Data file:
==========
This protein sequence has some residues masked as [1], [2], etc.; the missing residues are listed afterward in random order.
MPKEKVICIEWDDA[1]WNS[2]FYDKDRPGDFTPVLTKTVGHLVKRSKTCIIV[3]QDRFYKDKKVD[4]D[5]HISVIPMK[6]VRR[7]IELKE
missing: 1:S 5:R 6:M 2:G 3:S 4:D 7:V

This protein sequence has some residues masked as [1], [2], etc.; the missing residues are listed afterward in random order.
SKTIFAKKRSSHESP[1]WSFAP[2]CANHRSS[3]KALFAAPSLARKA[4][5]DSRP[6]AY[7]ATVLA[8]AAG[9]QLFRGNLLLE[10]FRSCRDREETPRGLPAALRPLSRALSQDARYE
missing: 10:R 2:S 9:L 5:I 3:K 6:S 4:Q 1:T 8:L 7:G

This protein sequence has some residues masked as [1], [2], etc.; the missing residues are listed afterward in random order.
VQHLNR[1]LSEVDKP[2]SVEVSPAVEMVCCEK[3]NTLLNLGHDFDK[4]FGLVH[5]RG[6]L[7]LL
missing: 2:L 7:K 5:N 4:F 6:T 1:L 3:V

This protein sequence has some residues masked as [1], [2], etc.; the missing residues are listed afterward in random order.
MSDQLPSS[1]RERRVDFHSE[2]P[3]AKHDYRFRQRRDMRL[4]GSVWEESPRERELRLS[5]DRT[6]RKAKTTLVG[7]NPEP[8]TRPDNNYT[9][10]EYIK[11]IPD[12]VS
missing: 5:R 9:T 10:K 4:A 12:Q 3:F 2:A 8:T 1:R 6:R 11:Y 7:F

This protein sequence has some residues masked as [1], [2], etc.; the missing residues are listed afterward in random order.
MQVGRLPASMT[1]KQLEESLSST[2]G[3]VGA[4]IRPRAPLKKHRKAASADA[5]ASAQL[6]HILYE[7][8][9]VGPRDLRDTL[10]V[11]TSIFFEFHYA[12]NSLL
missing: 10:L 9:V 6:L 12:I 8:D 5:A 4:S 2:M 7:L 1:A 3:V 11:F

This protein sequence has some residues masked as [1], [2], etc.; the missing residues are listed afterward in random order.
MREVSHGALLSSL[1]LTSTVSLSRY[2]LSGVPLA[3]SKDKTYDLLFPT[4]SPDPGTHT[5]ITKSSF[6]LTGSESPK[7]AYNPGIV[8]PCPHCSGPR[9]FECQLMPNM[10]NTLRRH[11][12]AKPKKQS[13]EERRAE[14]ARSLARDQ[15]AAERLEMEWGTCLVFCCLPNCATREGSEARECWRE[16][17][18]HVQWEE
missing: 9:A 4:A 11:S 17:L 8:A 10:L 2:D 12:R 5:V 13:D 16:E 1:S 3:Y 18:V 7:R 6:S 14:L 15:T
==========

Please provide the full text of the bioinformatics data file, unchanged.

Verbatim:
This protein sequence has some residues masked as [1], [2], etc.; the missing residues are listed afterward in random order.
MPKEKVICIEWDDA[1]WNS[2]FYDKDRPGDFTPVLTKTVGHLVKRSKTCIIV[3]QDRFYKDKKVD[4]D[5]HISVIPMK[6]VRR[7]IELKE
missing: 1:S 5:R 6:M 2:G 3:S 4:D 7:V

This protein sequence has some residues masked as [1], [2], etc.; the missing residues are listed afterward in random order.
SKTIFAKKRSSHESP[1]WSFAP[2]CANHRSS[3]KALFAAPSLARKA[4][5]DSRP[6]AY[7]ATVLA[8]AAG[9]QLFRGNLLLE[10]FRSCRDREETPRGLPAALRPLSRALSQDARYE
missing: 10:R 2:S 9:L 5:I 3:K 6:S 4:Q 1:T 8:L 7:G

This protein sequence has some residues masked as [1], [2], etc.; the missing residues are listed afterward in random order.
VQHLNR[1]LSEVDKP[2]SVEVSPAVEMVCCEK[3]NTLLNLGHDFDK[4]FGLVH[5]RG[6]L[7]LL
missing: 2:L 7:K 5:N 4:F 6:T 1:L 3:V

This protein sequence has some residues masked as [1], [2], etc.; the missing residues are listed afterward in random order.
MSDQLPSS[1]RERRVDFHSE[2]P[3]AKHDYRFRQRRDMRL[4]GSVWEESPRERELRLS[5]DRT[6]RKAKTTLVG[7]NPEP[8]TRPDNNYT[9][10]EYIK[11]IPD[12]VS
missing: 5:R 9:T 10:K 4:A 12:Q 3:F 2:A 8:T 1:R 6:R 11:Y 7:F

This protein sequence has some residues masked as [1], [2], etc.; the missing residues are listed afterward in random order.
MQVGRLPASMT[1]KQLEESLSST[2]G[3]VGA[4]IRPRAPLKKHRKAASADA[5]ASAQL[6]HILYE[7][8][9]VGPRDLRDTL[10]V[11]TSIFFEFHYA[12]NSLL
missing: 10:L 9:V 6:L 12:I 8:D 5:A 4:S 2:M 7:L 1:A 3:V 11:F

This protein sequence has some residues masked as [1], [2], etc.; the missing residues are listed afterward in random order.
MREVSHGALLSSL[1]LTSTVSLSRY[2]LSGVPLA[3]SKDKTYDLLFPT[4]SPDPGTHT[5]ITKSSF[6]LTGSESPK[7]AYNPGIV[8]PCPHCSGPR[9]FECQLMPNM[10]NTLRRH[11][12]AKPKKQS[13]EERRAE[14]ARSLARDQ[15]AAERLEMEWGTCLVFCCLPNCATREGSEARECWRE[16][17][18]HVQWEE
missing: 9:A 4:A 11:S 17:L 8:A 10:L 2:D 12:R 5:V 13:D 16:E 1:S 3:Y 18:V 7:R 6:S 14:L 15:T